Fashion and beauty industry leaders speak out against anti-Asian racism

The social media hashtag #StopAsianHate is one that many fashion and beauty industry leaders are standing behind.

Following anti-Asian violence that has since increased amid the pandemic as well as a recent Atlanta shooting in which six Asian women were killed, rallies fighting Asian hate have continued to soar across the nation.

Designers including Prabal Gurung as well as beauty industry notables such as Allure magazine’s editor-in-chief Michelle Lee are using their massive platforms to speak up and speak out against hate crimes toward individuals of Asian descent.

PHOTO: A woman holds a placard during a rally against Asian hate at Columbus Park in Chinatown on March 21, 2021, in New York. (View Press/Corbis via Getty Images)

PHOTO: A woman holds a placard during a rally against Asian hate at Columbus Park in Chinatown on March 21, 2021, in New York. (View Press/Corbis via Getty Images)

Below, check out how some of these elite forces in fashion and beauty are providing resources, spreading awareness and championing brands to rally against anti-Asian hate crime.

Prabal Gurung

The fashion designer and

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Trucking industry thriving from coronavirus-linked e-commerce boom

The boom in online shopping and e-commerce during the coronavirus pandemic is driving profits in the trucking industry.

As businesses look to make their supply chains more nimble to meet rising consumer demands, freight companies are restructuring their business to accommodate more trips over shorter distances. As a result of the surge in online purchases, companies are expanding their shipping presence and capabilities by opening compact warehouses in cities and suburbs, replacing large, remote distribution centers.

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It’s a triumph for the carriers who are facing demands for more frequent shipments, which is boosting revenues and pricing leverage.

“A couple reasons for that: Consumer spending is up, people are buying more online and they’re still trying to replenish shelves that were

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Is the Beauty Industry Glossing Over Disability in Advertising?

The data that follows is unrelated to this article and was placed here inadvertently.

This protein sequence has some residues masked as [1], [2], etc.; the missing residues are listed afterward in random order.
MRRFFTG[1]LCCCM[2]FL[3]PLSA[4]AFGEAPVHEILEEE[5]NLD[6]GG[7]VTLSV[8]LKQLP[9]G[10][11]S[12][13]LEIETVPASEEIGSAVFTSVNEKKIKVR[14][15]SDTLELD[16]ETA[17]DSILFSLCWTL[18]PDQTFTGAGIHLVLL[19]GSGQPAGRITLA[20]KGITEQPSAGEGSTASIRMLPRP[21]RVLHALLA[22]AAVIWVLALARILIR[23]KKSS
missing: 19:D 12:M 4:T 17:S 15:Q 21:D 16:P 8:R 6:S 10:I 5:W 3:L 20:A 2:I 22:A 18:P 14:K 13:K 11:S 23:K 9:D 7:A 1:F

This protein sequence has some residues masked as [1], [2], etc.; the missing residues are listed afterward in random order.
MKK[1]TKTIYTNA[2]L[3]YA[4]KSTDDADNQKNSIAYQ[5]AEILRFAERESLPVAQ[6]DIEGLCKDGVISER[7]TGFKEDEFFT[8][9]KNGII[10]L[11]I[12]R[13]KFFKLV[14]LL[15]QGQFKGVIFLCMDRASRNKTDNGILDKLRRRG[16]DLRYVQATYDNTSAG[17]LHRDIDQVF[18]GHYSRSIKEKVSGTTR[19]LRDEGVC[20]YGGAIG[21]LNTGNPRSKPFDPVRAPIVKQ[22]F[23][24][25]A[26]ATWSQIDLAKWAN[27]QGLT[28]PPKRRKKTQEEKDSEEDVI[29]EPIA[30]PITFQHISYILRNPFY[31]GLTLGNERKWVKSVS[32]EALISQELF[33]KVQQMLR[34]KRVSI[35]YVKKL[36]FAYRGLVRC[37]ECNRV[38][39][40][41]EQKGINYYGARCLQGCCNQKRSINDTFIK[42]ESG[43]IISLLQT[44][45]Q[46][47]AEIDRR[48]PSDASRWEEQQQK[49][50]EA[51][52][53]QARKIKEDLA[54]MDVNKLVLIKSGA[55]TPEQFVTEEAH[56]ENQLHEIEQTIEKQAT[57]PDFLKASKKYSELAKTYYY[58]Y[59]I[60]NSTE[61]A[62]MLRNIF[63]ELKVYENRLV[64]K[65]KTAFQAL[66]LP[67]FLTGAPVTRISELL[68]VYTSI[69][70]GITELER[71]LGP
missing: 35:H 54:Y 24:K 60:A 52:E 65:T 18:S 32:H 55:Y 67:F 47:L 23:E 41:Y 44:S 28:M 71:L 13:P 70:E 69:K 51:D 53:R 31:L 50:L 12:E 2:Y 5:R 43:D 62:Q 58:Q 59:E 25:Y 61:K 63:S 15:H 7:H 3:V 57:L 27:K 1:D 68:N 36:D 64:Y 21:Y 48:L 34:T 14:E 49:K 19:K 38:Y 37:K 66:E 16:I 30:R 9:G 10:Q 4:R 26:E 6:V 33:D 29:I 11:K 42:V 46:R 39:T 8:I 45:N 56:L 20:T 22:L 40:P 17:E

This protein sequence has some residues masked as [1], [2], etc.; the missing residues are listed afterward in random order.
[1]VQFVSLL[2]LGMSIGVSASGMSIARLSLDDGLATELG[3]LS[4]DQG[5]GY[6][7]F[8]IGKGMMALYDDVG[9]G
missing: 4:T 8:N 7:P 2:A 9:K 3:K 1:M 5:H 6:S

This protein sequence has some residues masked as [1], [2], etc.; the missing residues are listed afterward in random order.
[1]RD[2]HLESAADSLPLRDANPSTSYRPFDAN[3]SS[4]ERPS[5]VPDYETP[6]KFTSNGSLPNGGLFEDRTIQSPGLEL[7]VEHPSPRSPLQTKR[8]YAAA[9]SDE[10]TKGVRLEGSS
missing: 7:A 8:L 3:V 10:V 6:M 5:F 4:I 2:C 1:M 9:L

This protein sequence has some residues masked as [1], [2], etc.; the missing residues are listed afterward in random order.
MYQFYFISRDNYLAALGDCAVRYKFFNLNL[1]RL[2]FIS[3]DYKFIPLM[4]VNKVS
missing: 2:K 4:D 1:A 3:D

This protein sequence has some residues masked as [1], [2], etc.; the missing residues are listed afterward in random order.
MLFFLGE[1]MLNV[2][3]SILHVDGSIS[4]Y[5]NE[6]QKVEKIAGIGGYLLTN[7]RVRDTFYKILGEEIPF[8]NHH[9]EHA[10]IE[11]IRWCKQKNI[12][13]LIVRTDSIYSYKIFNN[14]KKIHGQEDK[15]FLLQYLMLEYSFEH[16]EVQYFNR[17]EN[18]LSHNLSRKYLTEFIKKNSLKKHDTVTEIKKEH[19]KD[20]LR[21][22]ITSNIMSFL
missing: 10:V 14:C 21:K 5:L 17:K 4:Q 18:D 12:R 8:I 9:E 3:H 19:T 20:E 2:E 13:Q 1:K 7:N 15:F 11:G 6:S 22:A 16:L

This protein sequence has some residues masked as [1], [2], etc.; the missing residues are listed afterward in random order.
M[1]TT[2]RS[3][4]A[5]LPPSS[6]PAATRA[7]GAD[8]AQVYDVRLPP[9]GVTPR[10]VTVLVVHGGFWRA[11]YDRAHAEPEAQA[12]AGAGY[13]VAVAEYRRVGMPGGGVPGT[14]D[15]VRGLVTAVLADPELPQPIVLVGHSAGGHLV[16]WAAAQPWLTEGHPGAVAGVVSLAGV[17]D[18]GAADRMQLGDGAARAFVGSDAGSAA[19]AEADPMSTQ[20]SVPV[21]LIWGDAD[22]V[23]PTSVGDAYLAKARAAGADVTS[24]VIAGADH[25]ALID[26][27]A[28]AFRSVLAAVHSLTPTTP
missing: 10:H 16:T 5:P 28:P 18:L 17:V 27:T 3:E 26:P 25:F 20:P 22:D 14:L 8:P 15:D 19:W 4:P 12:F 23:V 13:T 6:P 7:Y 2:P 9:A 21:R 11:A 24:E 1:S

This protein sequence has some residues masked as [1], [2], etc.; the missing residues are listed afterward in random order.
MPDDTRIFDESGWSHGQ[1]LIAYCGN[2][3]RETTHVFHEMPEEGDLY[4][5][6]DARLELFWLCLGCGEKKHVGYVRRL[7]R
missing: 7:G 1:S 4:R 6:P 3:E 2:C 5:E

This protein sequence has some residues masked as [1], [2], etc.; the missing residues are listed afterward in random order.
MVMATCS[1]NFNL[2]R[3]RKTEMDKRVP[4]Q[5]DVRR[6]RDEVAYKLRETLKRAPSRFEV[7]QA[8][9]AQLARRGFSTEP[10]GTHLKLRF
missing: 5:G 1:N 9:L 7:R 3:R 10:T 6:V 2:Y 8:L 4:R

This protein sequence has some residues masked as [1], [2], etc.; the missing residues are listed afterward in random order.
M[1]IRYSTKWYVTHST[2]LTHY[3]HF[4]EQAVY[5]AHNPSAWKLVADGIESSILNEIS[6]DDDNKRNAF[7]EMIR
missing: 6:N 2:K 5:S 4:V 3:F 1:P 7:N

This ad appeared in New York City’s Times Square, one of the most sought after advertising sites in the world, but remains one of the few examples of disability representation in beauty. Last year, Gucci and Benefit both chose models with down syndrome for beauty campaigns, and Ulta Beauty prominently placed ad posters of a woman in a wheelchair. But that seems about it and I’m not only underwhelmed, I’m flummoxed.

Fashion brands like Nike, Tommy Hilfiger, Target, and Zappos, as well as celebrities like Beyoncé with Ivy Park and Rihanna with Savage x Fenty, were ahead of the beauty industry in creating inclusive products for and marketing to the disability community. The fashion industry has not only acknowledged disabled bodies but also started to innovate and design for them. In contrast, very few major players in the beauty industry are making packaging accessible or

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Can the Beauty Industry Confront Colorism?

Last year was a significant one for diversification in the beauty industry. In the wake of national civil rights protests, corporations were called out for their lack of diversity, both behind the scenes and in terms of how they cast advertising campaigns.

As a result, brands have begun making a conscious effort to include more Black people in their campaigns and hire Black people behind the scenes as well. Many Black beauty industry professionals felt that this change was a long time coming and beyond overdue.

While many Black beauty industry professionals are still skeptical over whether they are just being treated like a trend, diversity advocates are now calling out the beauty industry for racism’s ugly cousin: colorism.

Colorism is an issue on a global scale, as the beauty industry still tends to shun people with darker skin tones in favor of their lighter skinned counterparts. Skin

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